How might Mars look like a hundred years in the future, after we have sent dozens of rovers to explore the planet? That is the idea that Canadian digital media artist Kelly Richardson wanted to explore in her new animated video installation Mariner 9. The piece début earlier this month at the Spanish City in Whitley Bay, UK, and will have its North American première at next month’s Toronto International Film Festival as part of their Future Projections exhibit. In interviews, Kelly Richardson said that she referenced data and imagery from NASA missions to help recreate the topography of her speculative future, but the goal of this research was not so much strict accuracy as authenticity. She modelled and animated the landscape with Tarragon software, and used Light wave to create the vehicles. The 20-minute piece is projected on a panoramic 39-foot screen. In the words of the artist, “Mariner 9″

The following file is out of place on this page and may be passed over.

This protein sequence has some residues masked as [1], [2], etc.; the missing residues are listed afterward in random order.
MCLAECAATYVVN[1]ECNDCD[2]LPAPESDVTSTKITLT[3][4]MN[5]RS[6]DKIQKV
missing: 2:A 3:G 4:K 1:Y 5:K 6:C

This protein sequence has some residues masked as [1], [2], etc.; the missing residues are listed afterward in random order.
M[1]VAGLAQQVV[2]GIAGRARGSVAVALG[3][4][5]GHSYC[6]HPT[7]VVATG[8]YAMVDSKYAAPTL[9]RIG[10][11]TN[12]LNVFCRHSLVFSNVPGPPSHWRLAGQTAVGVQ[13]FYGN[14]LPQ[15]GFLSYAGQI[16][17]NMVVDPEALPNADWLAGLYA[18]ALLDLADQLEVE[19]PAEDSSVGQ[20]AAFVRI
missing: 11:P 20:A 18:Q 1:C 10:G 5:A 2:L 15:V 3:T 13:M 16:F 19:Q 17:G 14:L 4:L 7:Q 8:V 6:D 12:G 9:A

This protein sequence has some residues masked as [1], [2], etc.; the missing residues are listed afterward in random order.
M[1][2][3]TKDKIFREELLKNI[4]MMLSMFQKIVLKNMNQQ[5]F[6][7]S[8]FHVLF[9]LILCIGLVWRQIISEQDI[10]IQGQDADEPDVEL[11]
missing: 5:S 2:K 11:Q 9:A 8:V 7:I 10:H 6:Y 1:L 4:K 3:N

The question becomes then whether these animated canvases constitute a unique development in animation art. They certainly extend the medium beyond a linear cinematic experience. However, in the case of Kelly Richardson Mariner 9, the same detailed still landscape with subtle animated variations and accompanying sounds cape be achieved simply by remaining motionless in any number of CGI computer games. If those games were projected onto a panoramic screen, it would achieve a similar effect. If a piece like Mariner 9″ is not exactly revolutionary, it at least uses animation in a new context and directs it toward a different end, which is not a bad thing.